This Olympic experience plainly meant a lot to him. The five gold medals and a silver in Rio served a purpose to him for some reason.

“It just feels good to know that the hard work did pay off,” Phelps said. “I was able to fight through some of the times that I went through the last two years and get back to where I actually wanted to be. This was the actual cherry on top of the cake. Looking forward to starting a new chapter.”

Yet count me among those who think that Saturday might not be the actual finish line. Phelps has “quit” once before, four years ago after the London Games. He is only 31 years old in a sport where a 35-year-old swimmer named Anthony Ervin won a gold medal here Friday night.

Murphy believes Phelps is officially done.

“I would just say that if I was still on top of the world like him, it would be pretty hard to keep that drive going,” Murphy said. “Unless he wants to win 30 medals or something.”

Maybe he does. Leaving cynicism about Phelps’ retirement aside, however, his performance here was remarkable — especially if you had seen him two years ago in Santa Clara. A swim meet there was one of his first comeback appearances that ended the “retirement” he had announced in London.

United States’ Michael Phelps and Britain’s James Guy compete in the men’s 4 x 100-meter medley relay final during the swimming

United States’ Michael Phelps and Britain’s James Guy compete in the men’s 4 x 100-meter medley relay final during the swimming competitions at the 2016 Summer Olympics, Saturday, Aug. 13, 2016, in Rio de Janeiro, Brazil. (Rebecca Blackwell/Associated Press)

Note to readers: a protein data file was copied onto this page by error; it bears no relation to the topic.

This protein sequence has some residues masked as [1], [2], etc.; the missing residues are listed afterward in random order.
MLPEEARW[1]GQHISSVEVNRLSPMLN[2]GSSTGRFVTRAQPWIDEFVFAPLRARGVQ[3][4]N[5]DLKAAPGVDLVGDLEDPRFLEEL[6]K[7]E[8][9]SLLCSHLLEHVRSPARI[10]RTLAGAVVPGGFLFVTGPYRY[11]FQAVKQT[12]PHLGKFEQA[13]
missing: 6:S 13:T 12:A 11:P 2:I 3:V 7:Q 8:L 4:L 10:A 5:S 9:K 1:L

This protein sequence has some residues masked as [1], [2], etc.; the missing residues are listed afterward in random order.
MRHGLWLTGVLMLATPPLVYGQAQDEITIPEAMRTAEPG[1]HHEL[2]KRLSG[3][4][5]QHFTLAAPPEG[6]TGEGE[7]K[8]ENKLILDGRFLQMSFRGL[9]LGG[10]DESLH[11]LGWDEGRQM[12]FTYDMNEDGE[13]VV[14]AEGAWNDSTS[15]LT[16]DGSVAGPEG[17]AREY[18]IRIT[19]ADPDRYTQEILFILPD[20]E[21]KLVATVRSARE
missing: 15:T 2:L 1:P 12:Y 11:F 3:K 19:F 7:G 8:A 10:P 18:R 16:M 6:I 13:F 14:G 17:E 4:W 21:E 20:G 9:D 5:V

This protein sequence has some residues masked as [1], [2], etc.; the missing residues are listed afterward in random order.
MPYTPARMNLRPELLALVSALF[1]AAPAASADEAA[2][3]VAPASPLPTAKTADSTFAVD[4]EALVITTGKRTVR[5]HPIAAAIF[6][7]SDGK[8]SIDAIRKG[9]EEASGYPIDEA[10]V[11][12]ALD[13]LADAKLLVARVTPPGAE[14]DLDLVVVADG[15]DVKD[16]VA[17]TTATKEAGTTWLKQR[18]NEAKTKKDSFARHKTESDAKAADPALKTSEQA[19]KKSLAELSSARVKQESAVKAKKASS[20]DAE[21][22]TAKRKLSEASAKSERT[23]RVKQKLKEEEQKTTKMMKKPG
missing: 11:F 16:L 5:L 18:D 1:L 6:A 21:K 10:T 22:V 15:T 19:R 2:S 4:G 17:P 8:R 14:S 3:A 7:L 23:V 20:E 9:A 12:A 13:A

That afternoon in 2014 as he answered questions on the Santa Clara International Swim Center pool deck, Phelps had a full beard and mustache. He still looked a little overweight. He did not even sound as if he had a firm goal in mind for the comeback.

“You get a question like, ‘What will this do for your legacy?’ ” Phelps told the small assemblage of reporters. “It doesn’t matter. I’m doing this because I enjoy it. … It’s very hard to have something not be part of your life that’s been part of your life. As much as I say that I can’t wait to get out of the pool, I think that’s just a lie. Something keeps drawing me back into the water.”

Remember that quote. Word on the swimming vine was that his mother had urged Phelps to get back into the pool. He has a habit of getting into trouble when he doesn’t have the structure of training and a schedule in his life. We don’t need to recap that trouble, involving too much partying. But the evidence is the evidence. The new son and steady relationship might make a difference. Let’s hope so. Phelps deserves as many victory laps as he wants, the rest of his life.

I saved my notebook from that day in Santa Clara. Phelps told reporters he had “things that are still unfinished that I want to accomplish,” but he would not reveal what they were.

I think now, we know. After 63 career Olympic races that covered a watery span of more than seven miles, Phelps was able to show once again he was the only man on the planet who could bend an entire world to his swimming will. No refunds needed.

Read Mark Purdy’s blog at blogs.mercurynews.com/purdy. Contact him at [email protected]. Follow him on Twitter at twitter.com/MercPurdy.